The key problem to me is that some of the participating journalists say that they failed to check their sources when they were reporting on Amina Arraf, taking for granted that their few sources were credible, but the documentary does exactly the same thing. It doesn’t really lay out these people’s credentials for us to see and it doesn’t ensure that their claims are supported elsewhere.
A perfect example of this is when they uncover that Amina Arraf was not only the creation of a man, Tom MacMaster, but that he had unknowingly been flirting with another fictional woman online; not only was she fiction, ironically, she also was a man. But ‘The Amina Profile’ doesn’t spend any time exploring the identity of this other person, nor the intentions and the impact of this “relationship”.
Deraspe also doesn’t bother to explore the psychology of MacMaster, who lead this dual identity for years and lied to the world at large while under scrutiny. There is subjective suggestion that he was sociopathic, if not psychopathic, but it would have been essential to discuss how anyone could get caught up in such a gross fabrication and carry on with it for as long as he did.
There’s also the matter of MacMaster’s credibility. Having lied consistently for so long, how could anything he says be believed? This is also not explored. He allegedly spent three hours a day just texting/emailing with Bagaria, plus he blogged more than once a day, plus he had a life… When did this guy sleep? Could he have had help? Is it possible that more than one person was involved?
Similarly, his spouse is left in the background, even though surely she must have known that something was up, given all the time and effort involved in creating this cohesive online identity. MacMaster claims she only found out twenty minutes before he announced it to the rest of the world but, to me, it seemed like a pathetic attempt at protecting her. This claim was never fact-checked.
MacMaster now says that he was trying to put a spotlight on a situation that he felt needed to be discussed. Interestingly, some of the participants responded resentfully that they already have a voice and don’t need his help. They were never challenged on this, even though it’s clear that this was merely their egos talking: in any time of oppression, victims usually want help, not isolation.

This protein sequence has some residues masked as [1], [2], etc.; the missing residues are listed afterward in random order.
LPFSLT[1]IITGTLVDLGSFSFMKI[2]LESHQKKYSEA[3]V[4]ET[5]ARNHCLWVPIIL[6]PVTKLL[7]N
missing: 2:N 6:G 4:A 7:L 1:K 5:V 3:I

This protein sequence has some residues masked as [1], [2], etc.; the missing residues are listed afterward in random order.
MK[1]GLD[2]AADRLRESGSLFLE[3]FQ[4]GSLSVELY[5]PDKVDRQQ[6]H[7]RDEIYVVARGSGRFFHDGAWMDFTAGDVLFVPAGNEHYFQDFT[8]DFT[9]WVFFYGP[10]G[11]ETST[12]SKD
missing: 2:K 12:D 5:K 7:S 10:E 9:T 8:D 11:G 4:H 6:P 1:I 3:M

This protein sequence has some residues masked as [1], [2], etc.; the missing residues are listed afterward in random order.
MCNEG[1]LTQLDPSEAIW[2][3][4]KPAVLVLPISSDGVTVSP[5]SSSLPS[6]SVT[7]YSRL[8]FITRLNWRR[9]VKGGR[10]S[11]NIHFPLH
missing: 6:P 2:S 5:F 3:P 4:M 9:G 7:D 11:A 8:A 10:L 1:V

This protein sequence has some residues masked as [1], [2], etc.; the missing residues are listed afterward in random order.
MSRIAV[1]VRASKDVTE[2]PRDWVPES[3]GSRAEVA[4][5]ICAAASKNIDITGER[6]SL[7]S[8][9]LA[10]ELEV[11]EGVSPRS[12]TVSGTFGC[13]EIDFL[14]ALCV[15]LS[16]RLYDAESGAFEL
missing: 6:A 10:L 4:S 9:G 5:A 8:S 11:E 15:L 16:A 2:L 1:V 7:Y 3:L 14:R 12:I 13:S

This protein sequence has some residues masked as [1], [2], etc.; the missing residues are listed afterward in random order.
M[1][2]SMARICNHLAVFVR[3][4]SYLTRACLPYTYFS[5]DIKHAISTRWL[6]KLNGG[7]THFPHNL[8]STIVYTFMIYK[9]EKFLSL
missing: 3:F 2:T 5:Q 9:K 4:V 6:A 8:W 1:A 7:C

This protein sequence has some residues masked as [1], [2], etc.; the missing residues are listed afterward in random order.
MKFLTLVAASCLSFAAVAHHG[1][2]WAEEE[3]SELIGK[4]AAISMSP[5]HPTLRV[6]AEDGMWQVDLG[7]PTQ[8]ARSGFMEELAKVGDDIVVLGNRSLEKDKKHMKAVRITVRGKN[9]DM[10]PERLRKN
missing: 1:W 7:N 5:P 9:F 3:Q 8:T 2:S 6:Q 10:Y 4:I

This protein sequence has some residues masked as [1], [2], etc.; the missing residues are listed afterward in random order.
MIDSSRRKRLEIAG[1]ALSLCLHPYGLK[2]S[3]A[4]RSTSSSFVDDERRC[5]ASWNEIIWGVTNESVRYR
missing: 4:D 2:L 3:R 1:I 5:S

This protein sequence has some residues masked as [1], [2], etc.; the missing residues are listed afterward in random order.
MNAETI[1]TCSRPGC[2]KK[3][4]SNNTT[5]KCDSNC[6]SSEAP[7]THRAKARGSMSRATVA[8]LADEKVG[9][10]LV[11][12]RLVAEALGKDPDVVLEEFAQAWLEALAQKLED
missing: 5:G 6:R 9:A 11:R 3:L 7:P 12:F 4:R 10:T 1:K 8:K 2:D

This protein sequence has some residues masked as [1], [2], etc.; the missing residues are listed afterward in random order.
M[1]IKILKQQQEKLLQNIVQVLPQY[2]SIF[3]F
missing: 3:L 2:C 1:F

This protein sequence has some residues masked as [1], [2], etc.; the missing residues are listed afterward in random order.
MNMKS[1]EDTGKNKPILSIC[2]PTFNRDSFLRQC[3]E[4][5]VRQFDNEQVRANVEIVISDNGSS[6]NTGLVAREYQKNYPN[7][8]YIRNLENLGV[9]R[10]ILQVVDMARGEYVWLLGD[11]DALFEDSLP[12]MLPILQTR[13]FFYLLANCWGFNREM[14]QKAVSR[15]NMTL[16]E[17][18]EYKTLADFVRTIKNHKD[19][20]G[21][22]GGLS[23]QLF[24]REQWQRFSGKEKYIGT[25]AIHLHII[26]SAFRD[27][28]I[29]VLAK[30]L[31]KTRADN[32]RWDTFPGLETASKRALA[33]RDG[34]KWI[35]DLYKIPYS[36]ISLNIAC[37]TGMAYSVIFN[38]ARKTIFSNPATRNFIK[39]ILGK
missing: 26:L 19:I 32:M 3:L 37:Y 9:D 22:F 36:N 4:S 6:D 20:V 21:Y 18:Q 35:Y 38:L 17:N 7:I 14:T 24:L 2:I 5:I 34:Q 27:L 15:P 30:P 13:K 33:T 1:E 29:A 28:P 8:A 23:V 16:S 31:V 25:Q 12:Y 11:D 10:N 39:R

In the end, I couldn’t help but wonder who benefits from this story being told. Doesn’t this merely discredit future folk heroes, rendering us more jaded? I don’t mean to be conspiracy-minded, but since most of the claims in this documentary aren’t fact-checked, it leaves sizeable enough gaps that one could believe that Amina existed, has been whisked away and has since been erased.
It would be the best way to avoid someone’s martyrdom.
Just a thought.
But the most important questions that come out of ‘The Amina Profile’ is what is a relationship? Are online relationships, when people never meet, valid? And, what is Love? Is feeling Love all that matters, or is context important? Must you know someone in person for Love to have any credibility? And, finally, do we really know anyone? Even in person, how well do we know those in our lives?
After all, people only share certain parts of themselves, and can only be truthful about themselves when they know themselves well enough. And yet most people don’t really know themselves that well; they merely go through the motions and never really explore why they live the life they live, the values they choose to live by, act the way that they do. So how well can we know them, really?
Isn’t almost everyone a bit of a mystery, no matter how hard we try to peel the layers?
*MAJOR spoiler alert*
‘The Amina Profile’ is an interesting documentary. While it doesn’t entirely succeed at laying out all the facts of the case, and its perspective is slightly skewed, it raises important questions about the world we live in now, in the internet age. With everyone supposedly connected, the world has opened up wider than ever before. But in effect it has opened avenues we haven’t even begun to discuss.
For all its lapses, this film is a great conversation starter.
See it. Discuss it.
Date of viewing: May 1, 2015